Orlando Hudson: Hudson is currently ranked 2th in the NL in the 2nd base/Shortstop/3rd base category, behind only Miguel Tejada. This gives him Type A status for the time being. His status is determined by his ranking against other NL free agents at his position so players on his tail are Pedro Feliz, Freddy Sanchez, and Felipe Lopez, who are all Type B players. I think he'll stay ranked above them as long as he plays so his health should be the only thing keeping him from Type A status at the end of the year. This could be key for the Dodgers in a couple of ways. First, if they want to re-sign him then being a Type A player will help out because teams will be less likely to pursue him in free agency considering they have to surrender a first round pick. This same factor helped the Dodgers sign him to such a cheap contract this year, with less then $4 million in guaranteed money. Secondly, if they let him leave they would presumably get two draft picks in return, which would more then offset the pick they lost in this year's draft.
Randy Wolf: Wolf has Type B status right now, although he could reach Type A status if he plays well for the rest of the season. When I asked Tim Dierkes he said Wolf currently is at 66.927, and the lowest Type A is at 70.052, which isn't too much of a difference. The lowest Type A is Rich Harden, who hasn't been doing too well this year, so it's very possible that he could pass him. Wolf is also ranked behind Randy Johnson and ahead of Todd Wellemeyer, Doug Davis, and Braden Looper in the Type B grouping, so he'll be mostly competing with these players for Type A status. I think it's less likely Wolf will be re-signed than Hudson but the same benefits to reaching type-A status still apply. Wolf was a Type B free agent last offseason but the Astros didn't offer him arbitration.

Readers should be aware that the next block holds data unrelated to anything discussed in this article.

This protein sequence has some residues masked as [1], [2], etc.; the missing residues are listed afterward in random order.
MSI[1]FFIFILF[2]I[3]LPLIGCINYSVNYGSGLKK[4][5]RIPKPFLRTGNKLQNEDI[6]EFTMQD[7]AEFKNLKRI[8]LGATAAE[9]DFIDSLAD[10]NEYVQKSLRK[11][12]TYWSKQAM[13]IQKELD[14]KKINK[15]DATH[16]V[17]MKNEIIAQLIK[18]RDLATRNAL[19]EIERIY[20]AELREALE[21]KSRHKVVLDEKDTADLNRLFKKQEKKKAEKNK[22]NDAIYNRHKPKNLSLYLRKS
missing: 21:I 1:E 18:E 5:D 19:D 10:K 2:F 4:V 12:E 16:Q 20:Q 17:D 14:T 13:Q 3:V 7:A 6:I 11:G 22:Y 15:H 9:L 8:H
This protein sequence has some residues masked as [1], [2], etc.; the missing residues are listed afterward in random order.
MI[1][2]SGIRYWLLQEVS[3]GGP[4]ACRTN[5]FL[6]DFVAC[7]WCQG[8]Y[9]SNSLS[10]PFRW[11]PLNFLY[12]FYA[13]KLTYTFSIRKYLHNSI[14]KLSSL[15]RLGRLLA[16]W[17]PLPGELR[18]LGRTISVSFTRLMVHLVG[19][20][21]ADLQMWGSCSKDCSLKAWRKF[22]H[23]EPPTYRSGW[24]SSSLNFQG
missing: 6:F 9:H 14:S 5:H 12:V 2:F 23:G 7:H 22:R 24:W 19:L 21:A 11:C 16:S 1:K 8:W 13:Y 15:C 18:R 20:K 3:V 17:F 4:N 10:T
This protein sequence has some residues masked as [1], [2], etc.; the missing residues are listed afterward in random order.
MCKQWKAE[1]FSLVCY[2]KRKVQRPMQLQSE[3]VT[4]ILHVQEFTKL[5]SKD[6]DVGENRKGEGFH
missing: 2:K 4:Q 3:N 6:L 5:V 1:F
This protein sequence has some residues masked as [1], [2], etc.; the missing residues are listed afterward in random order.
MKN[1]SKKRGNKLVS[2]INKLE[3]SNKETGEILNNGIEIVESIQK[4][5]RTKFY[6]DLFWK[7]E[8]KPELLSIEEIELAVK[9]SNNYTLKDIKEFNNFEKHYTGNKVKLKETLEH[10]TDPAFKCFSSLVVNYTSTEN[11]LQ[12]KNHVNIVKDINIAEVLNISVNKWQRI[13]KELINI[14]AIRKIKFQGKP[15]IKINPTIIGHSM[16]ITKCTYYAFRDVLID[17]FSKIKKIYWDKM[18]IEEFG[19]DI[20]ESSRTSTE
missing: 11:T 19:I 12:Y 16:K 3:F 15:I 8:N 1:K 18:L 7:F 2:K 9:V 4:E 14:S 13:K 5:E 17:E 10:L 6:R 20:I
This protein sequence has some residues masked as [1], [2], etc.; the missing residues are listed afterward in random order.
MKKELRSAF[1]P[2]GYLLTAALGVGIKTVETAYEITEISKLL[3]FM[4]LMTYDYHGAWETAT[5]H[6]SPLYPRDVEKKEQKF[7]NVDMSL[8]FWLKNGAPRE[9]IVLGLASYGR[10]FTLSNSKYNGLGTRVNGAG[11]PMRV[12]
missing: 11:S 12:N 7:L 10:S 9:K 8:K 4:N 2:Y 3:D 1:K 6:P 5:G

Will Ohman: Ohman currently has Type B status after being not reaching it last offseason. However, Ohman hasn't been very effective this year and is currently on the DL so whether he can keep Type B status is questionable. The bottom Type A guys are Ryan Franklin, Doug Brocail, and Rafael Soriano, but given Ohman's condition I don't think we need to worry about them. The four Type B's ranked below Ohman are Scott Eyre, J.J. Putz, Joe Beimel, and Trever Miller. Some of the relievers just on the border of Type B status and no compensation are Ron Villone, Chan Ho Park, and Bobby Howry. Given the vast number of players clumped together fighting for the last Type B spots, who ends up Type B status will probably be a crapshoot even if Ohman pitches well. Eddie Bajek (the guy who reverse-engineered the Elias rankings) said that, "reliever rankings are ridiculously sensitive to wins" so hopefully we can get Ohman some vulture wins to get him Type B status. Of course, this could all be made moot if Ohman pitches poorly enough that we can't offer him arbitration or well enough that we pick up his option for 2010.
Manny Ramirez: Manny was a Type A free agent last offseason and would have netted the Dodgers two draft picks had he signed with someone else. Unfortunately, this won't be the case the next time Manny reaches free agency. There is a clause in Manny's contract that says the Dodgers cannot offer him arbitration when he reaches free agency, so know matter where Manny is ranked the Dodgers will not receive any compensation in return. This is really too bad, although now that Manny has had his reputation around the league further tarnished with his suspension he might not opt out of his contract when the season is over. The best case scenario is probably that Manny stays with the team through 2010 and then goes to an American League team where he can DH for the remainder of his career.